I was asked by the Senior Editor to post my comments from Facebook to the blog to add to the discussion. Here are my opinions and direct quotes and links to the source documents that support my statements. I do respect Sr. Johnson, however, I do have concerns. Many of the works of Sr. Johnson dissent from the teaching of the Church and she has spoken publicly against the Teaching Authority (the Magesterium-ie: The Bishops). IAW with the Code of Canon Law, the Documents of Vatican II, and Documents regarding the works of theologians within the Roman Catholic tradition (rules that Sr. Johnson agreed to freely) the Bishops did their job- thoroughly. Now, out of her promise of obedience, she should follow through and make any necessary corrections. If not, then leave the teaching post, refrain from publication, and return to here Society in Chestnut Hill, IAW with the Rule of Life of the Sisters of St. Joseph that she freely bound herself to live by. She is required to sign the Mandatum if she wants to teach and to hold at least an STL from a Pontifical University to teach Catholic Theology in the first place. The Magesterium of the Catholic Church are the teaching authority. Theologians are not, they assist and advise. Among them are those with different views who dialogue among themselves and the Bishops. The problem with this work by Sr. Johnson is that it is not geared to those who hold advance degrees in Catholic Theology (MA, MDiv, STB, STL, STD, and the STM) nor is the purpose of this work is to engage discussion among theologians or the Bishops. This work is being used in introduction foundational levels so it is leading people astray. That is the direct reason why the US Bishops published their statement, which is clearly stated both in the document and on their webpage. Vatican II and Church documents also make the standards clear about published works on theology. So what are the direct problems with the work? As clearly stated by the US Bishop’s, which may be found at http://www.usccb.org/comm/arch..., these are the following reasons from the statement: 1. The “basic problem with Quest for the Living God as a work of Catholic theology is that the book does not take the faith of the Church as its starting point. Instead, the author employs standards from outside the faith to criticize and to revise in a radical fashion the conception of God revealed in Scripture and taught by the Magisterium.” 2. Sister Johnson attempts to justify her revisions of traditional Catholic theology by arguing that this tradition has become contaminated by ideas from Enlightenment thinkers, who are responsible for the conception of God in what she calls “modern theism.” “Against the contamination of Christian theology after the Enlightenment by modern theism, Sr. Johnson claims to be retrieving fundamental insights from patristic and medieval theology. This is misleading, since under the guise of criticizing modern theism she criticizes crucial aspects of patristic and medieval theology, aspects that have become central elements of the Catholic theological tradition confirmed by magisterial teaching…” The Committee contrasts Sister Johnson's assertion that the Church's names for God are metaphors that do not apply to the reality of God with the traditional Catholic understanding. The Church teaches, based on patristic and medieval theology, that certain names truly apply to God by analogy and are not merely metaphors. 3. Also at issue is Sr. Johnsons characterization of the Church's names for God as humanly-constructed metaphors that can be replaced by novel human constructions that are intended to help transform society in a positive way by promoting the socio-political status of women. “What is lacking in the whole of this discussion is any sense of the essential centrality of divine revelation as the basis of Christian theology,” the statement says. “The names of God found in the Scriptures are not mere human creations that can be replaced by others that we may find more suitable according to our own human judgment. The standard by which all theological assertions must be judged is that provided by divine revelation, not by unaided human understanding." 4. Here is the key statement that supports what I have stated earlier: The committee issued the statement because of the book's unacceptable departures from the Catholic theological tradition and "the fact that the book is directed primarily to an audience of non-specialist readers and is being used as a textbook for study of the doctrine of God." ”For these reasons … the Committee on Doctrine finds itself obligated to state publicly that the doctrine of God presented in Quest for the Living God does not accord with authentic Catholic teaching on essential points,” the statement says. The full statement is available online at www.usccb.org/doctrine/stateme... Cardinal Donald Wuerl of Washington stated this clearly: “The Bishops’ Committee on Doctrine is first and foremost concerned about the spiritual welfare of those students using this book who may be led to assume that its content is authentic Catholic teaching,” he said. “Although an imprimatur is not required for all books that treat Sacred Scripture and theology, it is still a recommended practice (see c. 827 §3). By seeking an imprimatur, the author has the opportunity to engage in dialogue with the bishop concerning the Catholic teaching expressed in the book. Thus, clarifications concerning the text can be made prior to its publication. It would have been helpful if Sister Elizabeth Johnson had taken advantage of this opportunity.” He added that “The Bishops’ Committee on Doctrine is always open to dialogue with theologians and would welcome an opportunity to discuss Sister Elizabeth’s writings with her.”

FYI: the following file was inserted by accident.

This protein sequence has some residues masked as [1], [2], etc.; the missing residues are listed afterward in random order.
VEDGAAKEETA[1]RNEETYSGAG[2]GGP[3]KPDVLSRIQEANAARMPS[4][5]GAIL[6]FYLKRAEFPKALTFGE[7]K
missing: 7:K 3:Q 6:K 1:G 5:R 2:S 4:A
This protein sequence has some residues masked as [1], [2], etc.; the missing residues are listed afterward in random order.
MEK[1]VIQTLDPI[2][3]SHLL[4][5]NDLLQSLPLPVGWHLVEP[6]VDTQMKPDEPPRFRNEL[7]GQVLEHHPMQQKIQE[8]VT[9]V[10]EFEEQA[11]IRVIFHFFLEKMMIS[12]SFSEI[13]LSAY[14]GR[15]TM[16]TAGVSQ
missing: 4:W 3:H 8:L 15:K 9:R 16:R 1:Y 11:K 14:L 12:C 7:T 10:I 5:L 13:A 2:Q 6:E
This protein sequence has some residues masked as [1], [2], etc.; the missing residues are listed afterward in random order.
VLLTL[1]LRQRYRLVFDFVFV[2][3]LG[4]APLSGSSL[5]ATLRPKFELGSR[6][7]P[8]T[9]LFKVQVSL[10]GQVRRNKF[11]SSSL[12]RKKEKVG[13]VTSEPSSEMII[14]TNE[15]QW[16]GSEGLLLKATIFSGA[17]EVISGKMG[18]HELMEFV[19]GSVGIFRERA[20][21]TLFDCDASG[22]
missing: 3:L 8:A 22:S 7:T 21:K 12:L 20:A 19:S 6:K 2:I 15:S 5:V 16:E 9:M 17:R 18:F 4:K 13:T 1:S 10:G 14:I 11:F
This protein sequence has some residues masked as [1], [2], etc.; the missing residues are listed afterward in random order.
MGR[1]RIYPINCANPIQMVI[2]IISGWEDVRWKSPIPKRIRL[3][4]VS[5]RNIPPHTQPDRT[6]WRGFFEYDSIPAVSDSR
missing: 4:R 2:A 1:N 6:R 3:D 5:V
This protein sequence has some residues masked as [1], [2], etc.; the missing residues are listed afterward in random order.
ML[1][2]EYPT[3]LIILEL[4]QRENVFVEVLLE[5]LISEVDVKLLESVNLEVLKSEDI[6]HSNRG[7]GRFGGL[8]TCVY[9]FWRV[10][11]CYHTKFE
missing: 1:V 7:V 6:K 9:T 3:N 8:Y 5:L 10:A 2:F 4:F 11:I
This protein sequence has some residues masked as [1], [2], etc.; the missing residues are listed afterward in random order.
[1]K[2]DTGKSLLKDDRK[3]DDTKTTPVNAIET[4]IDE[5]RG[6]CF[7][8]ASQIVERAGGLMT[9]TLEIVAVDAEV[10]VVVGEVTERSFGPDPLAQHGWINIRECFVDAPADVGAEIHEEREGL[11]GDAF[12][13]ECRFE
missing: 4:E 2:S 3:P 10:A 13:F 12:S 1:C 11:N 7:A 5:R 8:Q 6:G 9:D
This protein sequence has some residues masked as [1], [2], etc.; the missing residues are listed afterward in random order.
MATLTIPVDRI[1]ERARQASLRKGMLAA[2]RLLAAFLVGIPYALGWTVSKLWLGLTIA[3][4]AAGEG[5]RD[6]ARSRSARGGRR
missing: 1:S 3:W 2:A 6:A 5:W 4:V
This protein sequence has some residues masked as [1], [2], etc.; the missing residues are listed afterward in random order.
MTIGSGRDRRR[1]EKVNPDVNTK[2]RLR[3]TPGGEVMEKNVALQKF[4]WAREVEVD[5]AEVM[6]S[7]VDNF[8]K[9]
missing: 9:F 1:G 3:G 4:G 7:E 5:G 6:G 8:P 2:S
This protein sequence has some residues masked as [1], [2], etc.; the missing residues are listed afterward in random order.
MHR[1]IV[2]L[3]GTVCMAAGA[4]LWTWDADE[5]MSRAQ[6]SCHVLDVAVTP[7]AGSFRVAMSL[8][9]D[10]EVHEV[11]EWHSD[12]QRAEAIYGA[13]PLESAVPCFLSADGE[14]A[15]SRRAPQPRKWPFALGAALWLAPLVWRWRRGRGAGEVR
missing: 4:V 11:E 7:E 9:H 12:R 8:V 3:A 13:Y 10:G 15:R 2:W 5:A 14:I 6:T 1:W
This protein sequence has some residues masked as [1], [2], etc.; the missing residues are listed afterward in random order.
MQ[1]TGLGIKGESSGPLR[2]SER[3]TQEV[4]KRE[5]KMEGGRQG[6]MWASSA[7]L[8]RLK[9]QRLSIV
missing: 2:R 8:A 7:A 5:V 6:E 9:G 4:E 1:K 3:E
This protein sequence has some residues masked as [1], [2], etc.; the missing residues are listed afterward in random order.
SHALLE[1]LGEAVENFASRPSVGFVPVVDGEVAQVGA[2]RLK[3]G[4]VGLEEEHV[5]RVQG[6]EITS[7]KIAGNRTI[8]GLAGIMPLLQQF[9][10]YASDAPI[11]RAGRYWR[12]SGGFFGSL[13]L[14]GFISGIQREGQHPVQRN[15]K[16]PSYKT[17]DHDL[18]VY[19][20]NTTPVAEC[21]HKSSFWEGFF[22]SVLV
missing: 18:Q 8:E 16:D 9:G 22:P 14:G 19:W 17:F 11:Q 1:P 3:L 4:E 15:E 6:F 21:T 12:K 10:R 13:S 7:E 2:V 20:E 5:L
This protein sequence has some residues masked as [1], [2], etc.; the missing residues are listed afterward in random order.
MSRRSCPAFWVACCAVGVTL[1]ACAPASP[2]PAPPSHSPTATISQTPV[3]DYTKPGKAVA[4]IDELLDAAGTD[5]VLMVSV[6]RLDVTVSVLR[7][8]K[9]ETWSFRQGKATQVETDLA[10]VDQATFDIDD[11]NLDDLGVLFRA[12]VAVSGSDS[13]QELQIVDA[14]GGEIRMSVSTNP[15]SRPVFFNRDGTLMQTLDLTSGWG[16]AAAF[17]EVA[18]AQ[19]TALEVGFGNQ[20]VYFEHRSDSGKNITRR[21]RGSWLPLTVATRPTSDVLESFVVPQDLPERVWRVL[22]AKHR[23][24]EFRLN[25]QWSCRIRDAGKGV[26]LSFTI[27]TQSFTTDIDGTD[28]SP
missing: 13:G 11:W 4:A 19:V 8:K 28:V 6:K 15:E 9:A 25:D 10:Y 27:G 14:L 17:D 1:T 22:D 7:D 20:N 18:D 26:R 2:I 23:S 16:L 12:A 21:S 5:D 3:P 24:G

Cardinal Wuerl’s introductory remarks are available online at www.usccb.org/doctrine/stateme.... As always, it is important to actually read the statement before jumping to conclusions. Again, the Bishops are required, as Shepherds, to ensure the flock is not led astray and point out errors made by theologians who teach the Roman Catholic faith. For now, I will pray for Sr. Johnson and as a priest with advance degrees in theology and one who promised to lead all souls to salvation and uphold the teachings of the Church and transmit them clearly, I support the Bishop's stance and hope Sr. Johnson makes the required corrections.